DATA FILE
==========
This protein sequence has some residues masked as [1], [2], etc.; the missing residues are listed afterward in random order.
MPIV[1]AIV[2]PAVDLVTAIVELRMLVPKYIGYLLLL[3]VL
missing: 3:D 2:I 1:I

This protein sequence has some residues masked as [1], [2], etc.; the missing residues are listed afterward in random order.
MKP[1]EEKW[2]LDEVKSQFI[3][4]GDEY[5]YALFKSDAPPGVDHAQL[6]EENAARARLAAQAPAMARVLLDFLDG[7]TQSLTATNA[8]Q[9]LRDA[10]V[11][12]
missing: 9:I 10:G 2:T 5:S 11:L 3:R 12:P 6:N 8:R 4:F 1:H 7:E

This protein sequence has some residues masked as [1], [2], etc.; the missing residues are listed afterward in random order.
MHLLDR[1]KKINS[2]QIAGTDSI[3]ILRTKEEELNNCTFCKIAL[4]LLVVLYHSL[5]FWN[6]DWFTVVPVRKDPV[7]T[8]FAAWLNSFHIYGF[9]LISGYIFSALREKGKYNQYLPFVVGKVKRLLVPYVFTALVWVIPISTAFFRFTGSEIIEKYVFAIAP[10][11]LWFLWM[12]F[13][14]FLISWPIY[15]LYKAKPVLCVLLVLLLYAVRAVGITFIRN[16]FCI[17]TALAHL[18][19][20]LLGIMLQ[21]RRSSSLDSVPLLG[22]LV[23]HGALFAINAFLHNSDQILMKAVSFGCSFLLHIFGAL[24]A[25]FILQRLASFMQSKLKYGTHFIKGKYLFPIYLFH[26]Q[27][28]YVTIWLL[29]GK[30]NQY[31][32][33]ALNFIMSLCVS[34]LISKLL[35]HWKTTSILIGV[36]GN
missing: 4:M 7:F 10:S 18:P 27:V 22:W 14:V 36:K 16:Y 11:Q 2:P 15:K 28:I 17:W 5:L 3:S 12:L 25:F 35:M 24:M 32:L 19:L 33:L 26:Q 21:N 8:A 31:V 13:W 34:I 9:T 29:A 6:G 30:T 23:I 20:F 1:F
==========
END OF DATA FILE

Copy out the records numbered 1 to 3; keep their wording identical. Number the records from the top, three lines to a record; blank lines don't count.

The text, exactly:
This protein sequence has some residues masked as [1], [2], etc.; the missing residues are listed afterward in random order.
MPIV[1]AIV[2]PAVDLVTAIVELRMLVPKYIGYLLLL[3]VL
missing: 3:D 2:I 1:I

This protein sequence has some residues masked as [1], [2], etc.; the missing residues are listed afterward in random order.
MKP[1]EEKW[2]LDEVKSQFI[3][4]GDEY[5]YALFKSDAPPGVDHAQL[6]EENAARARLAAQAPAMARVLLDFLDG[7]TQSLTATNA[8]Q[9]LRDA[10]V[11][12]
missing: 9:I 10:G 2:T 5:S 11:L 3:R 12:P 6:N 8:R 4:F 1:H 7:E

This protein sequence has some residues masked as [1], [2], etc.; the missing residues are listed afterward in random order.
MHLLDR[1]KKINS[2]QIAGTDSI[3]ILRTKEEELNNCTFCKIAL[4]LLVVLYHSL[5]FWN[6]DWFTVVPVRKDPV[7]T[8]FAAWLNSFHIYGF[9]LISGYIFSALREKGKYNQYLPFVVGKVKRLLVPYVFTALVWVIPISTAFFRFTGSEIIEKYVFAIAP[10][11]LWFLWM[12]F[13][14]FLISWPIY[15]LYKAKPVLCVLLVLLLYAVRAVGITFIRN[16]FCI[17]TALAHL[18][19][20]LLGIMLQ[21]RRSSSLDSVPLLG[22]LV[23]HGALFAINAFLHNSDQILMKAVSFGCSFLLHIFGAL[24]A[25]FILQRLASFMQSKLKYGTHFIKGKYLFPIYLFH[26]Q[27][28]YVTIWLL[29]GK[30]NQY[31][32][33]ALNFIMSLCVS[34]LISKLL[35]HWKTTSILIGV[36]GN
missing: 4:M 7:F 10:S 18:P 27:V 22:W 14:V 36:K 16:Y 11:Q 2:P 15:K 28:I 17:W 5:L 3:S 12:L 25:F 35:M 24:M 32:L 19:L 33:L 26:Q 21:N 8:A 31:V 13:W 34:I 9:T 29:A 6:G 30:T 23:I 20:F 1:F